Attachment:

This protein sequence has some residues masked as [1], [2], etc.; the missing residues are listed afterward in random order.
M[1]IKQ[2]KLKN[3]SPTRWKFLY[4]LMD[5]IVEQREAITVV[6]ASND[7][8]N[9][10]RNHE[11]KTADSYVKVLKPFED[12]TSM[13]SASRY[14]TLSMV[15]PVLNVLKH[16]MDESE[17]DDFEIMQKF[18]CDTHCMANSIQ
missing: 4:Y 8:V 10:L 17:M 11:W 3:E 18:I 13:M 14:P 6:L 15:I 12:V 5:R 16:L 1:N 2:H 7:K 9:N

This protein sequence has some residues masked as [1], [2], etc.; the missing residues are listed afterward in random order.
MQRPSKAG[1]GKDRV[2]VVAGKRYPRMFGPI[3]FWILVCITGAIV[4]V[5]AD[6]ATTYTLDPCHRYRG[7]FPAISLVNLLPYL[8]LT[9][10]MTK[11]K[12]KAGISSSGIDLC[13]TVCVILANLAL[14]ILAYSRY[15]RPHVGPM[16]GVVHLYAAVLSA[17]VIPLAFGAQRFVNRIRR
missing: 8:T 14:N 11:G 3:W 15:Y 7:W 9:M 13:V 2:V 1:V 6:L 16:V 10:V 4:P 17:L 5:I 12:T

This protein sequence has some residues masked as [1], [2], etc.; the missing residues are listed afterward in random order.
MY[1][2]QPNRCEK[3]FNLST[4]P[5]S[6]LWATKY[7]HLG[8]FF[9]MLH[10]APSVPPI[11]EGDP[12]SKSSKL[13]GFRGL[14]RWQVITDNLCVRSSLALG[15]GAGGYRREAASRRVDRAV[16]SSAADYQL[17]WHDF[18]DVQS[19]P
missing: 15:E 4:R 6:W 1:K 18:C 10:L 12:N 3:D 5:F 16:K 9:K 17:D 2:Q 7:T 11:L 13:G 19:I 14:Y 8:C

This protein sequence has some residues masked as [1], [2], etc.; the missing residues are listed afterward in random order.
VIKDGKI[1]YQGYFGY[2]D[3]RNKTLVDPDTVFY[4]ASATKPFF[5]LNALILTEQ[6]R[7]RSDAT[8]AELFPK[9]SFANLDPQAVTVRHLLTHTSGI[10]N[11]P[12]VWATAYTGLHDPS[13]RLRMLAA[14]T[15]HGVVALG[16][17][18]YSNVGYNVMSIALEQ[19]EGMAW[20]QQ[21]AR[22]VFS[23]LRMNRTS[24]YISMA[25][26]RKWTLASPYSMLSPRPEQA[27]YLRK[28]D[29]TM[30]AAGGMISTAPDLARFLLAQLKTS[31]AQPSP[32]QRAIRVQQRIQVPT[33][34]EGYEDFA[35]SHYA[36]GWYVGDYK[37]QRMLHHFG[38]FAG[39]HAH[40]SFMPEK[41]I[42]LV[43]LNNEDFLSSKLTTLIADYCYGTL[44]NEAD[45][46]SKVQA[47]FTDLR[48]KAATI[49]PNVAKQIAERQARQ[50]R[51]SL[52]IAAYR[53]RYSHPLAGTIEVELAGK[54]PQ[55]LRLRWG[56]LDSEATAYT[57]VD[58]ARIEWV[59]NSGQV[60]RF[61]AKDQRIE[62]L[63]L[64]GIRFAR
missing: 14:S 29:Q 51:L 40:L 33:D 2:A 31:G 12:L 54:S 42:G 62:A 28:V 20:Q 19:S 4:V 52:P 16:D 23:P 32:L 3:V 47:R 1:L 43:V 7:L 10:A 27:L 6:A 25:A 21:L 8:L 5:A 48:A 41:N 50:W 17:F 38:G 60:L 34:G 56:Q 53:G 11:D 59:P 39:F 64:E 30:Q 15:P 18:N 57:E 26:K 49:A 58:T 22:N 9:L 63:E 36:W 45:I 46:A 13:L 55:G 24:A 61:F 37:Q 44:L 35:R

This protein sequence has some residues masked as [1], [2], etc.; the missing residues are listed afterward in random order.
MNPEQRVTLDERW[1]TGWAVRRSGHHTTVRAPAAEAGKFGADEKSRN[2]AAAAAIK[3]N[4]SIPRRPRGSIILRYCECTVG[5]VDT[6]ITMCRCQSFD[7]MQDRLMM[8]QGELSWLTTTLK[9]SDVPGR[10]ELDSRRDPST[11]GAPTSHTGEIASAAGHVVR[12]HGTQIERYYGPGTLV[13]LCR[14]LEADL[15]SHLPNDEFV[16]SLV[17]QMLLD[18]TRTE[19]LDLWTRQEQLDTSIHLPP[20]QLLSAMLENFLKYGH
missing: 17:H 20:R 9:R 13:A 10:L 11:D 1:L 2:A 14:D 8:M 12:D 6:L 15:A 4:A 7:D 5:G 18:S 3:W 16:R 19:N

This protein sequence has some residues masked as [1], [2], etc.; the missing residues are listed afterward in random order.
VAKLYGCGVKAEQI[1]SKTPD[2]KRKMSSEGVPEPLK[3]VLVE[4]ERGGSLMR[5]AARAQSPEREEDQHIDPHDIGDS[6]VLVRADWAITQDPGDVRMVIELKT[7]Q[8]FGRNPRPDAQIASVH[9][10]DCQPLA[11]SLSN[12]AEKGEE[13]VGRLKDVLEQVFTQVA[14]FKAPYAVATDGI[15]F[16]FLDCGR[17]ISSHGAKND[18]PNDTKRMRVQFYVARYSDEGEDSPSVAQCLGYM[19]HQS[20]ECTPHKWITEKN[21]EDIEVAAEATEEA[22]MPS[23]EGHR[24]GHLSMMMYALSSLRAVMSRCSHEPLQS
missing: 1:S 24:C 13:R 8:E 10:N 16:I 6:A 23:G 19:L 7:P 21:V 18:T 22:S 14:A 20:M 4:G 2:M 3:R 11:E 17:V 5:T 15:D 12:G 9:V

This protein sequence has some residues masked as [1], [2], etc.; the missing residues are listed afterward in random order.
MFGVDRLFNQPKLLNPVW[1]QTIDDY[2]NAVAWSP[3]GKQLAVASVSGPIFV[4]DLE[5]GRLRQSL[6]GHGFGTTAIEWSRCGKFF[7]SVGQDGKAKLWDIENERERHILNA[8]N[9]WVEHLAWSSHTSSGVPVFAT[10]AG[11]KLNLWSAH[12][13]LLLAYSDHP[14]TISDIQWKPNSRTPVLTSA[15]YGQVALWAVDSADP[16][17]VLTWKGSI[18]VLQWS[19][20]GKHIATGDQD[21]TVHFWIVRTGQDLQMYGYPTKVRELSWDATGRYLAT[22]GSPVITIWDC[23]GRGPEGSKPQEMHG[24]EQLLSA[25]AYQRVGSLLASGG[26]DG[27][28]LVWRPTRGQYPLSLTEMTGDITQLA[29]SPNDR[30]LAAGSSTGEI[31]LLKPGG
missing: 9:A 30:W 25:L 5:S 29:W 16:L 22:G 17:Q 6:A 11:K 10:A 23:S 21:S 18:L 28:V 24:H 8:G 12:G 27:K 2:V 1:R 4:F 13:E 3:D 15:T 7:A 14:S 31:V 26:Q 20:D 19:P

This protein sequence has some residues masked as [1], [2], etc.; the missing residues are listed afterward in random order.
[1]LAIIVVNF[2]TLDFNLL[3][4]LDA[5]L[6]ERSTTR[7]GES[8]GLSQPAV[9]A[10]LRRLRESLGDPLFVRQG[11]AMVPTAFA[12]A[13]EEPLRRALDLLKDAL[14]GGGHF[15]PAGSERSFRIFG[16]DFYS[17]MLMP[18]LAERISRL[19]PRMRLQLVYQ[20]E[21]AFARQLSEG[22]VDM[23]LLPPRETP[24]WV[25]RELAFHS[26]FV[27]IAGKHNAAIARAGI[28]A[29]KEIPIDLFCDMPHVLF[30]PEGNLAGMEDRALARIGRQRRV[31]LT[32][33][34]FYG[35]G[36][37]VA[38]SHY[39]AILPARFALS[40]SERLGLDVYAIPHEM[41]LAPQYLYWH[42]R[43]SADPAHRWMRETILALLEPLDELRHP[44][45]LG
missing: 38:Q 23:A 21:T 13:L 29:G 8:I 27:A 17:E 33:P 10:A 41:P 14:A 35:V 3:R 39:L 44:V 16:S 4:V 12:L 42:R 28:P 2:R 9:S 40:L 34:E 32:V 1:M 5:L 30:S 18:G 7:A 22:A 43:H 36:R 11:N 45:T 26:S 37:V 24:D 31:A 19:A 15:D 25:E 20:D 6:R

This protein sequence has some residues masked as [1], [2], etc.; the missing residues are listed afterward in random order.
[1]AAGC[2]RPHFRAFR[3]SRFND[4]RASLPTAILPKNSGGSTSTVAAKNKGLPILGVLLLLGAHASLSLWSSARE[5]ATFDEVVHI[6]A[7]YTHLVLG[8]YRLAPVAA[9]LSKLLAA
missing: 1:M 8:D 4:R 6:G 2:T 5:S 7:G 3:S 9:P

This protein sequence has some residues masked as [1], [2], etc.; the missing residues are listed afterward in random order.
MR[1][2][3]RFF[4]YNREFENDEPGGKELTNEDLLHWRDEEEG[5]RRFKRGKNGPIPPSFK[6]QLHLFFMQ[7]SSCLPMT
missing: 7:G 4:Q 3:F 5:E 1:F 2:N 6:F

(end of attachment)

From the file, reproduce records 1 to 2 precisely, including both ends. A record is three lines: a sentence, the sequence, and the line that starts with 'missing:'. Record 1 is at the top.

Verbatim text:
This protein sequence has some residues masked as [1], [2], etc.; the missing residues are listed afterward in random order.
M[1]IKQ[2]KLKN[3]SPTRWKFLY[4]LMD[5]IVEQREAITVV[6]ASND[7][8]N[9][10]RNHE[11]KTADSYVKVLKPFED[12]TSM[13]SASRY[14]TLSMV[15]PVLNVLKH[16]MDESE[17]DDFEIMQKF[18]CDTHCMANSIQ
missing: 4:Y 8:V 10:L 17:M 11:W 3:E 18:I 13:M 14:P 6:L 15:I 12:V 5:R 16:L 1:N 2:H 7:K 9:N

This protein sequence has some residues masked as [1], [2], etc.; the missing residues are listed afterward in random order.
MQRPSKAG[1]GKDRV[2]VVAGKRYPRMFGPI[3]FWILVCITGAIV[4]V[5]AD[6]ATTYTLDPCHRYRG[7]FPAISLVNLLPYL[8]LT[9][10]MTK[11]K[12]KAGISSSGIDLC[13]TVCVILANLAL[14]ILAYSRY[15]RPHVGPM[16]GVVHLYAAVLSA[17]VIPLAFGAQRFVNRIRR
missing: 8:T 14:N 11:G 3:W 15:Y 7:W 9:M 13:V 2:V 1:V 6:L 16:V 10:V 4:P 17:L 5:I 12:T